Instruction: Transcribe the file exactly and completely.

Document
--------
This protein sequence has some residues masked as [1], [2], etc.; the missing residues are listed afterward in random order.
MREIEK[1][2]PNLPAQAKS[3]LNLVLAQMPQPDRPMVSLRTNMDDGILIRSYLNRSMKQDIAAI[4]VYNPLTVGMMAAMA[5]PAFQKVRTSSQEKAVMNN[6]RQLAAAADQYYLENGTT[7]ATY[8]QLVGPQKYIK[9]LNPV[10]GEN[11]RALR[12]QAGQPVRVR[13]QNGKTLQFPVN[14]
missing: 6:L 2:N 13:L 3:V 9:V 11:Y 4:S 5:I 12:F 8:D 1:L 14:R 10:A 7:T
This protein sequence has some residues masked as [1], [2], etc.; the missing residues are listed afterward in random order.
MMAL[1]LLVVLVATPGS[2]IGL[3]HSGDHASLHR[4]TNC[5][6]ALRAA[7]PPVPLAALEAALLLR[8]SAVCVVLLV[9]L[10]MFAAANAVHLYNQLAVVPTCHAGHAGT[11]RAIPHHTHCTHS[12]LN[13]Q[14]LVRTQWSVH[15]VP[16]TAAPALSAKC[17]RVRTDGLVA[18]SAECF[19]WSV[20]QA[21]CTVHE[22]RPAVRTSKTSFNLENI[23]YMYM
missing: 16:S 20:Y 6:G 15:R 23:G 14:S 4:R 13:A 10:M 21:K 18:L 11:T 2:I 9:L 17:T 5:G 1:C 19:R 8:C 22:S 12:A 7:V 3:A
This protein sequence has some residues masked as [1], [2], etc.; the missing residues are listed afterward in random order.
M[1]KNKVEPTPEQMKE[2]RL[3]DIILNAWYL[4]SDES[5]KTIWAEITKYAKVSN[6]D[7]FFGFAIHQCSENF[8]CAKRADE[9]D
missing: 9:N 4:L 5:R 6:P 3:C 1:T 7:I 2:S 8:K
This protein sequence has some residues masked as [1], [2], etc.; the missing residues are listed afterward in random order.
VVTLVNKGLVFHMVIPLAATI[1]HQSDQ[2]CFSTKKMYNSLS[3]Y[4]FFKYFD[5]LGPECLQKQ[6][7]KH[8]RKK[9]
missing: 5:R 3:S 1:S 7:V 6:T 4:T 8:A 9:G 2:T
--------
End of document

This protein sequence has some residues masked as [1], [2], etc.; the missing residues are listed afterward in random order.
MREIEK[1][2]PNLPAQAKS[3]LNLVLAQMPQPDRPMVSLRTNMDDGILIRSYLNRSMKQDIAAI[4]VYNPLTVGMMAAMA[5]PAFQKVRTSSQEKAVMNN[6]RQLAAAADQYYLENGTT[7]ATY[8]QLVGPQKYIK[9]LNPV[10]GEN[11]RALR[12]QAGQPVRVR[13]QNGKTLQFPVN[14]
missing: 6:L 2:N 13:L 3:V 9:V 11:Y 4:S 5:I 12:F 8:D 1:L 14:R 10:A 7:T
This protein sequence has some residues masked as [1], [2], etc.; the missing residues are listed afterward in random order.
MMAL[1]LLVVLVATPGS[2]IGL[3]HSGDHASLHR[4]TNC[5][6]ALRAA[7]PPVPLAALEAALLLR[8]SAVCVVLLV[9]L[10]MFAAANAVHLYNQLAVVPTCHAGHAGT[11]RAIPHHTHCTHS[12]LN[13]Q[14]LVRTQWSVH[15]VP[16]TAAPALSAKC[17]RVRTDGLVA[18]SAECF[19]WSV[20]QA[21]CTVHE[22]RPAVRTSKTSFNLENI[23]YMYM
missing: 16:S 20:Y 6:G 15:R 23:G 14:S 4:R 13:A 10:M 21:K 18:L 11:T 2:I 9:L 17:T 5:G 1:C 19:R 8:C 22:S 12:A 7:V 3:A
This protein sequence has some residues masked as [1], [2], etc.; the missing residues are listed afterward in random order.
M[1]KNKVEPTPEQMKE[2]RL[3]DIILNAWYL[4]SDES[5]KTIWAEITKYAKVSN[6]D[7]FFGFAIHQCSENF[8]CAKRADE[9]D
missing: 9:N 4:L 5:R 6:P 3:C 1:T 7:I 2:S 8:K
This protein sequence has some residues masked as [1], [2], etc.; the missing residues are listed afterward in random order.
VVTLVNKGLVFHMVIPLAATI[1]HQSDQ[2]CFSTKKMYNSLS[3]Y[4]FFKYFD[5]LGPECLQKQ[6][7]KH[8]RKK[9]
missing: 5:R 3:S 1:S 7:V 6:T 4:T 8:A 9:G 2:T